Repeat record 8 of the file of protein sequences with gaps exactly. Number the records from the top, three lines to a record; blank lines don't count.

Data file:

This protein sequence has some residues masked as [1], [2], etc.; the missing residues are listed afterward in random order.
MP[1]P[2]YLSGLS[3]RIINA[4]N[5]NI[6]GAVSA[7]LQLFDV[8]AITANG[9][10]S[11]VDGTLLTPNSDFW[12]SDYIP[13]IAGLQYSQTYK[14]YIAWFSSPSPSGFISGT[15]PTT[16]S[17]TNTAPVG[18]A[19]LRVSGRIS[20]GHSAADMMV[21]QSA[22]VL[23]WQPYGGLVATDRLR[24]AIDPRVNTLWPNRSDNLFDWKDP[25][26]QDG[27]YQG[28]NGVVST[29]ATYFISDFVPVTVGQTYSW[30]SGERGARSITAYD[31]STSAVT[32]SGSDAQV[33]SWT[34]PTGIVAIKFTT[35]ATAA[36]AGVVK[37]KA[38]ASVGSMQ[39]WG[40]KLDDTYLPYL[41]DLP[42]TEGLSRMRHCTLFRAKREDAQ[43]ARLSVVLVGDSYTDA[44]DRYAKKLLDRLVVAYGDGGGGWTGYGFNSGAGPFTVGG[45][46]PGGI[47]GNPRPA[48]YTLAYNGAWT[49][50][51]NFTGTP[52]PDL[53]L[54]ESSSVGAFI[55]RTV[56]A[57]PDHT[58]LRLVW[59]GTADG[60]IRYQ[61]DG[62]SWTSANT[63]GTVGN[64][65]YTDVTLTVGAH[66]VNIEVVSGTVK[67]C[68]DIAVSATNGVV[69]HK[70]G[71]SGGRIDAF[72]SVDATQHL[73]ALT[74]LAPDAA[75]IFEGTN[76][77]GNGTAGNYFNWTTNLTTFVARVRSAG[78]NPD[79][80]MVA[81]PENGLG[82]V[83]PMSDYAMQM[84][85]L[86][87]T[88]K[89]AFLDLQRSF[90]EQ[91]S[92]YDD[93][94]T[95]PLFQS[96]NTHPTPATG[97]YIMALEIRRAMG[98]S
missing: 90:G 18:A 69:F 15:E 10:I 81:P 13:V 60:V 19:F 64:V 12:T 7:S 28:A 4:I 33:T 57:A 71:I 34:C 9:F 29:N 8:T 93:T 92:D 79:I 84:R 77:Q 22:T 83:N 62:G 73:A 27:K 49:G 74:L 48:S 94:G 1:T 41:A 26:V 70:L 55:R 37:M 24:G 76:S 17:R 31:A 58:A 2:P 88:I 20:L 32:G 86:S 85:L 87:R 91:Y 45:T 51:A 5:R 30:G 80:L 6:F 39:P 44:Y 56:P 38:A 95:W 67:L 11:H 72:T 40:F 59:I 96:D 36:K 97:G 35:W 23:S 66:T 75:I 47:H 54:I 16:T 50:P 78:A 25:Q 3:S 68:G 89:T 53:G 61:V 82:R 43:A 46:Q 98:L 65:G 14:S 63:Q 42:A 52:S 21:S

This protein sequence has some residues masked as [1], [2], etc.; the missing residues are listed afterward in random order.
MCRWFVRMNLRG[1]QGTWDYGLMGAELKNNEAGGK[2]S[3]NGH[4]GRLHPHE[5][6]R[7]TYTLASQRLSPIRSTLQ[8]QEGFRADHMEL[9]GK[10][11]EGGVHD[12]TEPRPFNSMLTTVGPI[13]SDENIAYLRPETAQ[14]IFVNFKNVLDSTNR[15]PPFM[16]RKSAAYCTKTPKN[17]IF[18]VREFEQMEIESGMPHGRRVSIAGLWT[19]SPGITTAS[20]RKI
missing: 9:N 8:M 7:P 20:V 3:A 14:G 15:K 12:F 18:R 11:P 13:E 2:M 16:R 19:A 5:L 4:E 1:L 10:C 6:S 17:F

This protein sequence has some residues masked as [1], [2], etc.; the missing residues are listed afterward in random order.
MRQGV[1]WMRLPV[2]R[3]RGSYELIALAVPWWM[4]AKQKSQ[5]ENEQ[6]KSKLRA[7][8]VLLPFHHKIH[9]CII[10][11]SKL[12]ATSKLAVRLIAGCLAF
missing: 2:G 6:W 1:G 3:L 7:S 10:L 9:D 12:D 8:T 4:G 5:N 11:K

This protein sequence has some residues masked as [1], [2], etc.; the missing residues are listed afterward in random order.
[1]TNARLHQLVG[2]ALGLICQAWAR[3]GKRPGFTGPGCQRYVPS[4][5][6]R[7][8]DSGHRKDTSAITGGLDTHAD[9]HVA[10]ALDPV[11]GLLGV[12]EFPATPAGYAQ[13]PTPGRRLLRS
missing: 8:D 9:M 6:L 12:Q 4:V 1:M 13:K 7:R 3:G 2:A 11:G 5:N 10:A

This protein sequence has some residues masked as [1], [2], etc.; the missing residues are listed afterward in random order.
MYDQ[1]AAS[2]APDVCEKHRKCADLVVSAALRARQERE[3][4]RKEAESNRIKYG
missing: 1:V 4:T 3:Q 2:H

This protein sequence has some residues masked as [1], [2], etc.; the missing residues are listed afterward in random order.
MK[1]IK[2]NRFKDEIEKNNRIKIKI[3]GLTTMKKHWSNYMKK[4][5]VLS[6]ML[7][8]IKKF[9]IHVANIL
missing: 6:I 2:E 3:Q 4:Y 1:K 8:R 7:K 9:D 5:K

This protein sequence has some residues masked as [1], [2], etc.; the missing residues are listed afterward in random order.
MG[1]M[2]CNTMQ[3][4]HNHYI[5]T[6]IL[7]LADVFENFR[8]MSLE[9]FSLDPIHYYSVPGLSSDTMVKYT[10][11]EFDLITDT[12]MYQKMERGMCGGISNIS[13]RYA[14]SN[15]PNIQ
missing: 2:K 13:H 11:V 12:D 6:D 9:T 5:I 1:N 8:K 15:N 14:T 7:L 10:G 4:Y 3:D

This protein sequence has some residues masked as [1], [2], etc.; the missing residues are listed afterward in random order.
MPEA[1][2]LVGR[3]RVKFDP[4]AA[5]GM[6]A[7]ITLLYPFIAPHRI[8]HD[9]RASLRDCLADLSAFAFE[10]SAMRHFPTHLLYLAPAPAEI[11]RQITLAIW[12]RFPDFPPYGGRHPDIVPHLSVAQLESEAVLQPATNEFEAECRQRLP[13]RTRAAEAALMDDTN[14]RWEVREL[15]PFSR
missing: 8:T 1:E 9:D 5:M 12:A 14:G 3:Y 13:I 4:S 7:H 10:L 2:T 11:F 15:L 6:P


This protein sequence has some residues masked as [1], [2], etc.; the missing residues are listed afterward in random order.
MPEA[1][2]LVGR[3]RVKFDP[4]AA[5]GM[6]A[7]ITLLYPFIAPHRI[8]HD[9]RASLRDCLADLSAFAFE[10]SAMRHFPTHLLYLAPAPAEI[11]RQITLAIW[12]RFPDFPPYGGRHPDIVPHLSVAQLESEAVLQPATNEFEAECRQRLP[13]RTRAAEAALMDDTN[14]RWEVREL[15]PFSR
missing: 8:T 1:E 9:D 5:M 12:A 14:G 3:Y 13:I 4:S 7:H 10:L 2:T 11:F 15:L 6:P